bottle were found in a one kilo grain sample. Livestock can also chew and ingest
rubbish found on grazing pastures, leading to the slow, agonising death of the
Miss Fairburn said that while she welcomed tougher penalties for those caught
dropping litter or throwing it from their car windows, the public needed to
realise the consequences of dropping litter. "It might seem like a
victimless act, but throwing rubbish from a car window or dumping it on a verge
could lead to a major problem for a farmer and the food they grow or the animals
they care for."
Last year the CLA welcomed new guidelines from the Sentencing Council, which
said it wanted magistrates to make more use of the highest levels of fines for
people caught fly tipping. The CLA is also lobbying government to create a new
ticketing scheme that would enable landowners to take fly tipped rubbish to
their local tip free of charge.
Doctors' kidney injury
project wins national award
2 doctors have won a national patient
safety prize for their work preventing kidney injury in older people. Dr Andrew
Falzon, a Foundation Year 1 doctor, and Consultant Urological Surgeon Mr Rahul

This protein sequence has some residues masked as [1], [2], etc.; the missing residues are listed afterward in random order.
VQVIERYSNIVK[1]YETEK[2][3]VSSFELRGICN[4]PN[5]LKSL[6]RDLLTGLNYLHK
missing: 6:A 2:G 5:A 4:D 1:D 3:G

Mistry, won the:- 'Patient Safety in Care of Older People Award' with their projects:-
"Breaking AKI" and "Ur-ine-volved" at the Patient Safety Congress and Awards
held in Birmingham on Monday.
Acute kidney injury (AKI) occurs when there is sudden damage to the kidneys.
This will cause a reduction in their function which can be temporary or
permanent if not identified early. It particularly affects people over 65, but
also those with long term medical conditions such as heart failure and diabetes.
Experts estimate AKI is responsible for 1 in 5 emergency admissions to
hospital and up to 100,000 hospital deaths of which nearly a quarter could be
Dr Falzon and Mr Mistry who are both doctors at Southport and Ormskirk Hospital
NHS Trust, developed a 3 pronged approach that:-
► Educates and involves patients.
► Promotes early recognition of symptoms.
► Helps with the management of AKI in hospital.
"By empowering patients through education, patients can assess their own
hydration status through their urine colour and quantity as well as identify any
symptoms that should be brought to the attention of a medical professional,"
said Dr Falzon.
Mr Mistry added:- "As doctors, we're always telling patients to drink more
but it's less straight forward to advise how much.
The tools we have developed include information sheets which allow self directed
patient education. We are both delighted the work has been recognised at these